Tarantino’s Reservoir Dogs takes place in a static location, a warehouse, and re-tells its story through the wounds of its characters and the conflicts of choice they debate about. Paranoid, hate-drive, rowdy, and self-interested only partly describes the emotions of the hit-men rendezvousing at the safe warehouse; among them is Harvery Keitel as Mr. White, Tim Roth as Mr. Orange, Michael Madsen as Mr. Blonde, and Steve Buscemi as Mr. Pink.
The film is a great compilation of actors with a clear future, but is not at a level to compare it to great mobster flicks; well-executed and brimming with Tarantino’s dialogue, but still with the feeling of an outsider looking it, the film adds no knowledge to the business of the mob, but creates a scene with style and excitement. The black-suits and sympathetic characters are a welcome addition to the guiltless genre, particularly Harvey Keitel’s fatherly character.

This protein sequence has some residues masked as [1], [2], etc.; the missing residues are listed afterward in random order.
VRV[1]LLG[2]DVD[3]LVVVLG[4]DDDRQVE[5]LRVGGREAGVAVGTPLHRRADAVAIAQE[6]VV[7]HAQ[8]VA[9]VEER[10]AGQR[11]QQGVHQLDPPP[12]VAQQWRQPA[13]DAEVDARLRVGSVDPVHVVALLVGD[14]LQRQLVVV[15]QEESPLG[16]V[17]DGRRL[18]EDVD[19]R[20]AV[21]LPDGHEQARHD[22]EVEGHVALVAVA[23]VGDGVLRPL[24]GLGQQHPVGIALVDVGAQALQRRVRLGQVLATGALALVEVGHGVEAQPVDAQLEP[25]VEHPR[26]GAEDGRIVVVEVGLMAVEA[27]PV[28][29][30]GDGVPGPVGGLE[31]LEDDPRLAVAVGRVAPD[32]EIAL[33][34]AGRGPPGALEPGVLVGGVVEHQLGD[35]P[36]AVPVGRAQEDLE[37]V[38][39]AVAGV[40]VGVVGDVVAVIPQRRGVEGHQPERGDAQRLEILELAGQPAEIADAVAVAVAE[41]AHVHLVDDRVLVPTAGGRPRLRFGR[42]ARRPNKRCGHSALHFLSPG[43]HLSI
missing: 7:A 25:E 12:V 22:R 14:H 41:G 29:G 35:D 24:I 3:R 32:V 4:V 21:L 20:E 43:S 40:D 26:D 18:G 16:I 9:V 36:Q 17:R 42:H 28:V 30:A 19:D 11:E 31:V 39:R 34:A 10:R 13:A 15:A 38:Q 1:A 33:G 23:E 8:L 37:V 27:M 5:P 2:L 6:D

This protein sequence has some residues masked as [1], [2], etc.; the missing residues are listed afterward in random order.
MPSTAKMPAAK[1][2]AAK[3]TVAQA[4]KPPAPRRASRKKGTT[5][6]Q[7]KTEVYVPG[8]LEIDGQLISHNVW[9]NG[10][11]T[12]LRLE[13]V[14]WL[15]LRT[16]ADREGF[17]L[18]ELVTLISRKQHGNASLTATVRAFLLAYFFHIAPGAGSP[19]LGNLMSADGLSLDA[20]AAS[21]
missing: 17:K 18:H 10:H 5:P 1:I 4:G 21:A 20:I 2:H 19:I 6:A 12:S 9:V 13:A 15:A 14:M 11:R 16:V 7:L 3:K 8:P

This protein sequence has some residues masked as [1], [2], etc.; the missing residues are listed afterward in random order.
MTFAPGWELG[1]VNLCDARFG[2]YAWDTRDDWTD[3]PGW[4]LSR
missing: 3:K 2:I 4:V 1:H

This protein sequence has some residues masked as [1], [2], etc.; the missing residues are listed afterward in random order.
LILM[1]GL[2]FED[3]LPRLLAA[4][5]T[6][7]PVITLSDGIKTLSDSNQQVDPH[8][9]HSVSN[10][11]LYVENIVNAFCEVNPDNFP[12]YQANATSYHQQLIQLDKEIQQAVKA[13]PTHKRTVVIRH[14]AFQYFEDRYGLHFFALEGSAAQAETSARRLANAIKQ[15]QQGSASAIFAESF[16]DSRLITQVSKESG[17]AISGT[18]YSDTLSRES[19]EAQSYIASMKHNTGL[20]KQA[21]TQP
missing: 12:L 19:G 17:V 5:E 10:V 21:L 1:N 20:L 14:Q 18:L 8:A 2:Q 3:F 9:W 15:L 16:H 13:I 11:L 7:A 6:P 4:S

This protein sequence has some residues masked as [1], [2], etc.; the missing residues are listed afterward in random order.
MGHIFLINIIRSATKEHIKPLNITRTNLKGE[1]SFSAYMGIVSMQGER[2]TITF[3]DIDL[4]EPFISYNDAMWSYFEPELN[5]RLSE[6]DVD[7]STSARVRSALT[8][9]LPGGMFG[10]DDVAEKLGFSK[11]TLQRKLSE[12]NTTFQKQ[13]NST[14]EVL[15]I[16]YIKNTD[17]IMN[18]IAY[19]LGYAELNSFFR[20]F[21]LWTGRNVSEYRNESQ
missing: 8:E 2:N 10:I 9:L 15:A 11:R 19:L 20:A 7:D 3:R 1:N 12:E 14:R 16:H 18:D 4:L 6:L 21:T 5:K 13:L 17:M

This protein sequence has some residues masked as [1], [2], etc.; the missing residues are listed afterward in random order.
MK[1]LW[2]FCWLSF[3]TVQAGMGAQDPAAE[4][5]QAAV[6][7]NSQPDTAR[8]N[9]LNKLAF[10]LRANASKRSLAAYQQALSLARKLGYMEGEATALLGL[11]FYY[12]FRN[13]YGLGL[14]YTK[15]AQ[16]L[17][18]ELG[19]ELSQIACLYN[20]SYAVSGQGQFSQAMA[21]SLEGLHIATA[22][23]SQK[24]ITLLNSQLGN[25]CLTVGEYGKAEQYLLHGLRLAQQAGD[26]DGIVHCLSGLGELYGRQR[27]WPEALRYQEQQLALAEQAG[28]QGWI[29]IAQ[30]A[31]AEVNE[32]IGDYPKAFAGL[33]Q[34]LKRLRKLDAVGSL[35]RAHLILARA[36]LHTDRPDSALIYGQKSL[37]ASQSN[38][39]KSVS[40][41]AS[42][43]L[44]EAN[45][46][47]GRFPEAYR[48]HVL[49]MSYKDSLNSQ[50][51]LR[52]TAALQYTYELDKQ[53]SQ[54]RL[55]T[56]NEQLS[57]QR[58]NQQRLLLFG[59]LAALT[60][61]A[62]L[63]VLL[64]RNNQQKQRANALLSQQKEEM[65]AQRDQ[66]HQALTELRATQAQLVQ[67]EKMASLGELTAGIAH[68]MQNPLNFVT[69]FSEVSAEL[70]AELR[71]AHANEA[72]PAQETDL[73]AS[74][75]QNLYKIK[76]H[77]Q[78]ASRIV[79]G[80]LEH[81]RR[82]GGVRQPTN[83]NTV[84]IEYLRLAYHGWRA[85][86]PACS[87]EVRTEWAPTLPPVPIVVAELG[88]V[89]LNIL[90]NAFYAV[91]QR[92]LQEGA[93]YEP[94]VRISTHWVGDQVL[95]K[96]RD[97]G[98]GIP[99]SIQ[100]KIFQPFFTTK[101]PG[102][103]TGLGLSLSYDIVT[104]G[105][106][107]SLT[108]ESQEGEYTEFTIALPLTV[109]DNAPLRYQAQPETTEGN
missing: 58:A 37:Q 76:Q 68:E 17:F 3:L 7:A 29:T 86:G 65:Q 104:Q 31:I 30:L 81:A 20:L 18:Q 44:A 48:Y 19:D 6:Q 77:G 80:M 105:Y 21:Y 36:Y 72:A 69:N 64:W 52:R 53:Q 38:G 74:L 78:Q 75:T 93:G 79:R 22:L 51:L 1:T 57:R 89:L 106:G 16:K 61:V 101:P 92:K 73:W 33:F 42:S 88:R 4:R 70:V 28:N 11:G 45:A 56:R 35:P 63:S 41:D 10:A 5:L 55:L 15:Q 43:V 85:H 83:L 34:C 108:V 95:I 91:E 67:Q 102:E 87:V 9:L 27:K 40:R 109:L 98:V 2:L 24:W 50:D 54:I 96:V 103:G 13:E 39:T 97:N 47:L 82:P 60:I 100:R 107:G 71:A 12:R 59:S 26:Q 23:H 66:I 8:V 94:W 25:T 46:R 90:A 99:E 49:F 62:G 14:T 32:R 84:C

The Jewelry heist that happens before the rendesvous, which is shown in maniacal flashbacks in the midst of the heist, is an interesting choice from the director; some would say if your staging it from one place, understand it all just that one place. But the flashbacks reveal how it happened and how the characters reacted to it, which essentially is very key to show for the plot of Reservoir Dogs.
The heist is organized by Joe Cabot, a large bald hoarse-talker, alongside his son, Nice Guy Eddie Cabot, played by Sean Penn, who is really a funny persona of confidence and demands; he simply insures that the jobs his daddy demands go through smoothly, doesn’t actually perform any aspect of the heist, or at least we aren’t told he does.
The film ends on a conclusive point, a wrap-up like a Hitchcock tale, and keeps its structure precise and calculated by the screenplay’s demand; a taut, entertaining look at a one-job heist and who ultimately gets away with what they wanted.